The Falcons have been all about drafting versatile players in recent years as the NFL slowly transitions into the NBA in a sense that players no longer have a designated position, and it only makes sense to put the ball in the hands of the best players.
Kazee headed to Atlanta as a cornerback in 2017 after the Falcons selected him as their fourth-round pick in the NFL Draft.
Why Kazee is Falcons Best-Kept Secret?
In the review, Bleacher Report’s Gary Davenport really emphasized Kazee’s breakout rookie season and his ability to contribute on the field in multiple ways:
After barely playing as a rookie, Kazee logged 991 snaps for the Falcons in 2018. Not only did Kazee play, but he shined—he recorded 82 tackles, tied for the NFL lead with seven interceptions and allowed just 53.3 percent of the passes thrown in his direction to be completed.
Kazee’s playing time dropped a bit last season—but not by that much—and in 803 snaps at both safety and slot cornerback, Kazee tallied 74 tackles, picked off three more passes and surrendered a passer rating of just 66.3.
Kazee has everything a team could want in a 21st-century safety—he can play all over the formation, isn’t shy about chipping in against the run, has a nose for the big play and can hold his own in coverage.
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Kazee’s Versatility Has Helped Him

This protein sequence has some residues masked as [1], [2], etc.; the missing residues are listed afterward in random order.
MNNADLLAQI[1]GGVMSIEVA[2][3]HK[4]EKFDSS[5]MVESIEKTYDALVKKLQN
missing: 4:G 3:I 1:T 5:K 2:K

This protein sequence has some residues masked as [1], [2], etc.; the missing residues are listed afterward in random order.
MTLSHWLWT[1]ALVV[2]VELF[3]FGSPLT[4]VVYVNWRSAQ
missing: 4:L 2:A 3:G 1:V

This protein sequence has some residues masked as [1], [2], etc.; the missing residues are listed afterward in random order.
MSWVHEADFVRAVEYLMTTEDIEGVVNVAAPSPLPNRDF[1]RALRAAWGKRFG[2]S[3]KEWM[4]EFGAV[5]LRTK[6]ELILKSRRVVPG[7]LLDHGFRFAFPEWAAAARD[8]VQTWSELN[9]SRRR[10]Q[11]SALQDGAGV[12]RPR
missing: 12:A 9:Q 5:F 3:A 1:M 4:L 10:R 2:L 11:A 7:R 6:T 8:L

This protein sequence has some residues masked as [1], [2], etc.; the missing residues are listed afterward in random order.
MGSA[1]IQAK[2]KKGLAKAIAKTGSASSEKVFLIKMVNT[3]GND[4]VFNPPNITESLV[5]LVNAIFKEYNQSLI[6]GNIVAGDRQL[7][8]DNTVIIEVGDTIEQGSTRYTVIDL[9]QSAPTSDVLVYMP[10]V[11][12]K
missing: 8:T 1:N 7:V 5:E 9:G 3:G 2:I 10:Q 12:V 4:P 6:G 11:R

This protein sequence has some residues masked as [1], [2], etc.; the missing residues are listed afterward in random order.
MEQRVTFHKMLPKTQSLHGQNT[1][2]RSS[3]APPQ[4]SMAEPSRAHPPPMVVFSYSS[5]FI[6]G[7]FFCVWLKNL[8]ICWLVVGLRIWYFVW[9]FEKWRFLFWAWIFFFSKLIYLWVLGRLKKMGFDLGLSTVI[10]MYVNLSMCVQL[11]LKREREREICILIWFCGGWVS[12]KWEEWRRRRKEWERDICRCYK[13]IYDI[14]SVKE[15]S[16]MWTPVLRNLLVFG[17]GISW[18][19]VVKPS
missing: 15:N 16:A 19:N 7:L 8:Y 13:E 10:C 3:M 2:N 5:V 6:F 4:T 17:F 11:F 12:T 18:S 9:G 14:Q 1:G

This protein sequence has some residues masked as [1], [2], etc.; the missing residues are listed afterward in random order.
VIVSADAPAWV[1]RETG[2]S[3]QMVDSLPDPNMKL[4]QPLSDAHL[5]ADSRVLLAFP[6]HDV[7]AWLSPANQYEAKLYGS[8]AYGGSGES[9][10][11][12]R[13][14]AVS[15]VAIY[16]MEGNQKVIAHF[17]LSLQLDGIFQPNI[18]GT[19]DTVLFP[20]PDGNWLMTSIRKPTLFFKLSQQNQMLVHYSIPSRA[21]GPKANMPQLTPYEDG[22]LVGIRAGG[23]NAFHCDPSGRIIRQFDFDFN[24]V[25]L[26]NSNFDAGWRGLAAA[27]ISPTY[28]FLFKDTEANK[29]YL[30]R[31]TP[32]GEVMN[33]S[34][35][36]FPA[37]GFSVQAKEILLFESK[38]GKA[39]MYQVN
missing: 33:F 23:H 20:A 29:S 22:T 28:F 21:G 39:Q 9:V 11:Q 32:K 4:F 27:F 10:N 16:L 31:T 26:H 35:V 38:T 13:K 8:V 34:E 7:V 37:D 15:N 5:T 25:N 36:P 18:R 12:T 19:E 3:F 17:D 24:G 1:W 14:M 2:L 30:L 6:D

In three seasons in Atlanta, Kazee has spent time playing at both the safety and corner positions, recording 171 tackles, 10 interceptions and 13 passes defended.
Ricardo Allen and Kazee were Atlanta’s go-to guys last season since Keanu Neal had torn his Achilles early on in Week 3. That’s when coach Dan Quinn moved Kazee from nickel and started him at free safety then moved Ricardo Allen to strong safety.
Kazee was able to step up when he needed to last season, making him a reliable asset to the Falcons’ offense and a soon-to-be starter.
Falcons Have a Safety Problem?
Now that Allen and Neal are healthy again, the Falcons have three potential starters at safety. Falcons’ reporter Will McFadden doesn’t see it as a problem at all.
He also pointed out versatility in players, specifically Neal’s ability to play at linebacker if need be.
“Neal is also a player that represents the versatility that Quinn has looked for, McFadden said in March. Occupying a key role in the Cover 3 defense the Falcons employ, Neal, who is 6-foot-1 and 216 pounds, is not much different than Jones or Oluokun – a player with both linebacker and safety skill sets. Often playing down in the box, Neal is both an enforcer in the run game and a player the Falcons have liked to match up against tight ends.”
Neal’s longevity is questionable after back-to-back season injuries and Allen’s contract is up in 2021. If Kazee isn’t a primary starter this upcoming season, his time is right around the corner.